In conclusion, we designed and prototyped a volumetric 3D display based on a DLP projection engine, with image resolution topping 150 million voxels. The volumetric 3D display is fundamentally different from the conventional 3D rendering visualization technique where the object is displayed on a 2D flat screen with 3D rendering for depth perception. It is also different from 3D stereo video or a head-mounted display where the 3D perception is created with a pair of polarized or switchable glasses or display screens. A volumetric 3D display device projects 3D images directly into a true 3D volume in space that can be viewed by the naked eye without the need for any special 3D glasses. Viewers can walk around a 3D image, look at it from different angles, and get a realistic sense of depth, just as though they were looking at the real physical object. Such a 3D display provides both physiological and psychological depth cues to human viewers for truthfully perceiving objects in 3D space.

The current prototype system displays monochromic 3D images. In the future, we will develop a full-color version of the display system with a sufficient 3D image refresh rate. We will also work with potential users to develop effective 3D user interface techniques for the system.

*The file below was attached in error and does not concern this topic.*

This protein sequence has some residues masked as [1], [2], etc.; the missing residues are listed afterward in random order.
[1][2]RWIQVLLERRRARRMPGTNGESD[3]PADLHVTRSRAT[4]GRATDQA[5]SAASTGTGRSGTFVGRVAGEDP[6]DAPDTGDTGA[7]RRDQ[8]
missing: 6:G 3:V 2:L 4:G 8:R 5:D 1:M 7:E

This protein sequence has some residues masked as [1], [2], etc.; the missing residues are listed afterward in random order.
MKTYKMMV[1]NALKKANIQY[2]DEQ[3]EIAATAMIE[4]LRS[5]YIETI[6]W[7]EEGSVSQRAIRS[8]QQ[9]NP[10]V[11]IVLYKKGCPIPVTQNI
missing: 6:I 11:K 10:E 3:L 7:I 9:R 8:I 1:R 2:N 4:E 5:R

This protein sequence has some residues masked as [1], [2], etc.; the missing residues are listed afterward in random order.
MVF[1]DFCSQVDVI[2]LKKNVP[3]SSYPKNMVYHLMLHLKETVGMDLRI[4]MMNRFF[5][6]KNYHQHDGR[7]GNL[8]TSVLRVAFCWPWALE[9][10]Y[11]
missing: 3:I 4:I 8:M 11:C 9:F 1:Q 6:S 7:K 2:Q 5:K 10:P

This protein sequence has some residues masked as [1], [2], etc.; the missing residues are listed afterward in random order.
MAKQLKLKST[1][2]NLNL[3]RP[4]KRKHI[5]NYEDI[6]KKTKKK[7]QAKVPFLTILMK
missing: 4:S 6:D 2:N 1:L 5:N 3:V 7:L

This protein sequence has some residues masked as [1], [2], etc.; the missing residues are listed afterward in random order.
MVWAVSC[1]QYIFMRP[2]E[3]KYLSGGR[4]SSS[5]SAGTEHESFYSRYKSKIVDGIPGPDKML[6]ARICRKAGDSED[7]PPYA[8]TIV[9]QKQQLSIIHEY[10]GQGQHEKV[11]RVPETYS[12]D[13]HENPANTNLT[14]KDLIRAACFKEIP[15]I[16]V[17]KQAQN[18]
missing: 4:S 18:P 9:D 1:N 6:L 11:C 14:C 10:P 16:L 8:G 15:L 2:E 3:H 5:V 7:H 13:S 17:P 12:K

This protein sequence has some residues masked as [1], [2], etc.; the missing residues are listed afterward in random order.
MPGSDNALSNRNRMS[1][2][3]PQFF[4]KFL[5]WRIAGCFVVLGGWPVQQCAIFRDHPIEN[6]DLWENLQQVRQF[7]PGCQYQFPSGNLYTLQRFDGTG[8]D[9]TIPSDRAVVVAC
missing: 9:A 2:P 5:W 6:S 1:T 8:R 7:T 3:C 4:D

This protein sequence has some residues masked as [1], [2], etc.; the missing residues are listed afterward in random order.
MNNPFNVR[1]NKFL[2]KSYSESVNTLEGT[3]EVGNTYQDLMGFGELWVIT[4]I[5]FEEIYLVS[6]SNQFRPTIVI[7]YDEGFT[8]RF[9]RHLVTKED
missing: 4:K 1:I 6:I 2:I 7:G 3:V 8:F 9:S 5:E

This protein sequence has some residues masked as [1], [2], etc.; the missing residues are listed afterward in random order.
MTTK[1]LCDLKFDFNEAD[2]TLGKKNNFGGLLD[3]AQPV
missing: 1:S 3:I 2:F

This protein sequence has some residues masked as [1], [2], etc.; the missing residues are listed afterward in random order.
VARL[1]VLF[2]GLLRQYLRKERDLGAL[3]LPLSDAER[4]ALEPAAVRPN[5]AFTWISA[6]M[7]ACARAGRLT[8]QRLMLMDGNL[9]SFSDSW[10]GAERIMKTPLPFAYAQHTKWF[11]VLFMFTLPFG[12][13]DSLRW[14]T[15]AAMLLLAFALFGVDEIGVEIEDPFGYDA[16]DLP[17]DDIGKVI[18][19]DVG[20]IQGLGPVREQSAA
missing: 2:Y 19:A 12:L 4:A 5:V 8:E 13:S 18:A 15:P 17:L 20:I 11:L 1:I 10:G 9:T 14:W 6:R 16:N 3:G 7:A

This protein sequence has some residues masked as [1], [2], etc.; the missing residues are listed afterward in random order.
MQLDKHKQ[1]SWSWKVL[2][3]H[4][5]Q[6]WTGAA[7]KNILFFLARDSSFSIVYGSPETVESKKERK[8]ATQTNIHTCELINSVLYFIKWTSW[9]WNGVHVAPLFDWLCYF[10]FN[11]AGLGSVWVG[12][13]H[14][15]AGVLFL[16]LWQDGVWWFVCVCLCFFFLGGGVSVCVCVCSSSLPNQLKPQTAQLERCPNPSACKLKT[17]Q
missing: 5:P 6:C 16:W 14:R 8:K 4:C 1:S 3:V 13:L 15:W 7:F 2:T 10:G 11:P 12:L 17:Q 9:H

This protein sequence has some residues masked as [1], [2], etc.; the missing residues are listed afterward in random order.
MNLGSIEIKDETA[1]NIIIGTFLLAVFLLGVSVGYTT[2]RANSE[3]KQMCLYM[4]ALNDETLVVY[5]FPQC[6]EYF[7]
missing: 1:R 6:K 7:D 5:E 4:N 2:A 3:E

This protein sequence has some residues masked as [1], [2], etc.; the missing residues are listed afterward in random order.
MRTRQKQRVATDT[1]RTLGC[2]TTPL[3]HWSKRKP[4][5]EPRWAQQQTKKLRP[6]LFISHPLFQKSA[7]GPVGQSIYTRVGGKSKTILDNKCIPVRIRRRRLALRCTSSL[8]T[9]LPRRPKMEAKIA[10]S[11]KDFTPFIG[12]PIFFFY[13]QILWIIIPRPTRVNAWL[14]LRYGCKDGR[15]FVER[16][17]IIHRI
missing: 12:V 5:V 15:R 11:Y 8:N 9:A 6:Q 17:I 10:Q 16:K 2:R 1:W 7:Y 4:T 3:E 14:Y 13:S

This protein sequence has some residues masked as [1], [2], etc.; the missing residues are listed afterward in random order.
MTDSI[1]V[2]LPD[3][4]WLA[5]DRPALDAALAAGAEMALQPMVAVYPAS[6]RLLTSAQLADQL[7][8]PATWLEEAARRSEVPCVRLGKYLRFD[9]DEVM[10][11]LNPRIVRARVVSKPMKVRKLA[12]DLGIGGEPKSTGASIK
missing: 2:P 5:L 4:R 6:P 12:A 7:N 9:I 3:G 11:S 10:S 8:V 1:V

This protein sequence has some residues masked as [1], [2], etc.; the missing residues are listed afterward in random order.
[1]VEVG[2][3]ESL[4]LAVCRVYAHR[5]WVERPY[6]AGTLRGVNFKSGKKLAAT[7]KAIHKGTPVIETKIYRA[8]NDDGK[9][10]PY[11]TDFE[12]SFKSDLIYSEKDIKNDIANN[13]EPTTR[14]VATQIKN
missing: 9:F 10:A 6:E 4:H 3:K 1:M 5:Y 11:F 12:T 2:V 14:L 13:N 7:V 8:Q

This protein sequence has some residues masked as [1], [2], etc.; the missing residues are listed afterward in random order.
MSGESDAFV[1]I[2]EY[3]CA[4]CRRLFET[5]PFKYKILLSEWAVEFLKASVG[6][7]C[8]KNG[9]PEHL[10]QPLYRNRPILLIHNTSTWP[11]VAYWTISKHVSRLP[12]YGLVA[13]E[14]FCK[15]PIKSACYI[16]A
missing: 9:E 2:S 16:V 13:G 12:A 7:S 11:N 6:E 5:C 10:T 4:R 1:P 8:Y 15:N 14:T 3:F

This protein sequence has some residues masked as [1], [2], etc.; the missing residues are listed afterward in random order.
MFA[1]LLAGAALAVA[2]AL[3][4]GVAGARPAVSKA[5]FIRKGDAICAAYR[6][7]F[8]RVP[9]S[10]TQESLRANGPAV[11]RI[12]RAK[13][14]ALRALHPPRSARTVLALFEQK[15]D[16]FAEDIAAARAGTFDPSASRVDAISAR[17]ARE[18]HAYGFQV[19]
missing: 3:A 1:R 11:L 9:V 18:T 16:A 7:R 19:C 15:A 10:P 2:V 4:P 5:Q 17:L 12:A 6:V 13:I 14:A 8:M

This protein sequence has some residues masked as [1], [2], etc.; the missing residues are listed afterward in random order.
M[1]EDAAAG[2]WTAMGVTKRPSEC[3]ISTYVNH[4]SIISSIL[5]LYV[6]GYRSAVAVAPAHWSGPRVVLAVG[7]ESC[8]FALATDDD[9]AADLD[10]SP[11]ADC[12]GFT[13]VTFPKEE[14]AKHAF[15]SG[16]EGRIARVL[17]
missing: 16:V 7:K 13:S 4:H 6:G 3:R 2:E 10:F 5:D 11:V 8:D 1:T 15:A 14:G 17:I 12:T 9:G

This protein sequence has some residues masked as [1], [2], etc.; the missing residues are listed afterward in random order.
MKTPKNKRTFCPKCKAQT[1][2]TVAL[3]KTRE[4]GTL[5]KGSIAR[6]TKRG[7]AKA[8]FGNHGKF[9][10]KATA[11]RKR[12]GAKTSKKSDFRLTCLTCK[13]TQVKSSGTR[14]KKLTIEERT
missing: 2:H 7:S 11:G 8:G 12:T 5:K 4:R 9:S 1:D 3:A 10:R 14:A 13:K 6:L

Jason Geng
IEEE Intelligent Transportation Systems (ITS) Society
Rockville, MD

Jason Geng has 20 years of experience developing 3D imaging technologies. He has published more than 100 papers and one book. He is an inventor who holds 23 issued patents. He has received prestigious national honors, including the Tibbetts Award, and was named to the Inc. 500 list of top entrepreneurs. He currently serves as vice president for the IEEE ITS Society.


References:
1. Z. J. Geng, Method and apparatus for high-resolution 3D display, U.S. patent 6,064,423. usa.gov/LLcjev  Accessed 9 July 2012.
2. Z. J. Geng, Volumetric 3D display for radiation therapy planning, IEEE J. Display Technol. 4(4), p. 437-450, 2008.
3. J. Geng, Structured-light 3D surface imaging: A tutorial, Adv. Opt. Photon. 3, p. 128-160, 2011.
4. Z. J. Geng, Method and apparatus for an interactive volumetric 3D display, U.S. patent 7,098,872. usa.gov/LL4uB0 Accessed 9 July 2012.